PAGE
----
The Dos and Don'ts of Cambodia

Monks sitting and a couple visiting Buddhist temple in Cambodia
Jim Purdum / Getty Images

If you're generally a respectful person, you shouldn't find any problem fitting in while visiting Cambodia, but there are a few cultural customs in this Southeast Asian country that are different from Western areas. They are fairly common, though, and even if you forget one or two, tourists' faux pas are for the most part forgiven.

An inforgraphic explaining cultural etiquette in Cambodia
TripSavvy / Hugo Lin

Do: Take Your Shoes off at the Door

The feet are considered to be the dirtiest and least sacred part of the body. You will see almost every tourist and local in Cambodia wearing flip flops on a daily basis and that's because it's customary to slip your shoes off when entering a place—not just someone's house or a hostel. You'll be expected to take your shoes off at temples and many restaurants, too.

Don't point your feet at people, especially at images of Buddha, and don't allow people to see the bottoms of them. Even putting your feet on the seat opposite of you is a bad idea.

Don't: Interact With Monks

You're bound to see many a monk while traveling in Cambodia, so you need to know how to interact with them—or how not to interact with them, rather. Women, especially, should never touch a monk or hand anything to them (even the monk's mother may not hug her son while he is a monk).

Most Theravada monks are not allowed to eat after noon, so be mindful by not eating or snacking around them during this time. Likewise, if a monk is seated, you should sit also before starting a conversation. Try to sit lower than them if you can.

Lastly, do not touch a monk's—or anyone else's—head. It's a sign of disrespect.

Do: Eat Only With Your Right Hand

Business and eating are typically conducted with the right hand only; the left hand is reserved for dirty duties in the toilet. Avoid handing people things with your left hand and try to use your right hand exclusively when eating.

Don't: Flaunt the Fact That You're American

Be mindful of Cambodia's war-torn history by not bringing up sensitive subjects such as war, politics, violence, or the Khmer Rouge. Almost everyone in this country has lost family and friends to violence and Americans have been a big part of it, so be patient if they hold a grudge. Definitely avoid wearing T-shirts and clothing that depict war or violence.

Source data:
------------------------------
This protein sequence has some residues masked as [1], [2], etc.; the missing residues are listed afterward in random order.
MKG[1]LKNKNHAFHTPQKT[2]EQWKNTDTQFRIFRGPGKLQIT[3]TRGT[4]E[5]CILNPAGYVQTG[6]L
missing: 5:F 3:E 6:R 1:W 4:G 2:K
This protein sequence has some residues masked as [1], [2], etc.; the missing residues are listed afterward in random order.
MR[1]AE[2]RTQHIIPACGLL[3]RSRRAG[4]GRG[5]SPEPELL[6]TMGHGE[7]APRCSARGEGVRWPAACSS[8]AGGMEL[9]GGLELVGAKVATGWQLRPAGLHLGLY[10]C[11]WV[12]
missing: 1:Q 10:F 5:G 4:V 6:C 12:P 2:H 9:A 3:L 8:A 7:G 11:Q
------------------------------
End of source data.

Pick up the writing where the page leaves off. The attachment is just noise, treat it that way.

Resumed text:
Do: Speak the Local Language

Don't worry about the locals laughing at you for your poor language skills. Most of them appreciate your effort and help you through it. A lot of people don't even speak English, so always ask first.

The traditional Cambodian greeting—called a som pas—is made by putting your two hands together in a prayer-like gesture in front of the chest with fingertips pointing up. Give a slight bow with your head. This is the equivalent of the wai in Thailand.

You can thank them by saying "arkun." Most locals will greet each other with "hello."

Don't: Dress Too Skimpy

It's hot in Cambodia, but the temperature is no excuse for skimpy clothing. Modest dress is the rule, particularly for women. Although many tourists wear shorts, the locals tend to cover as much skin as possible.

Local men typically wear collared, short-sleeved shirts and long pants. Although wearing shorts and a T-shirt is fine for tourists, you should try not to cause locals to feel embarrassed by your attire. Avoid short shorts, miniskirts, tight yoga pants, or other clothing that is too revealing.

Although tourism has caused local dress to lax somewhat, always dress conservatively when visiting temples (that includes the Angkor sites), homes, or entering a government building. Avoid wearing T-shirts with religious themes (images of Buddha or Hindu deities). Cover your shoulders and wear pants or a long skirt.

Do: Haggle

Haggling prices is an uncomfortable and seemingly disrespectful activity for many Westerners, but it's expected here. When negotiating prices, allow the other party to save face by giving just a little on the final price. Alternatively, you can return to buy from them again later.

Don't: Show Affection in Public

Cambodians are conservative, which means they frown upon public displays of affection. Again, the key is to not cause someone to feel embarrassed. Holding hands is okay, but snuggling intimately on the bus may not be. Be mindful in your contact with the opposite sex; even placing an arm around a local to pose for a picture can be misinterpreted.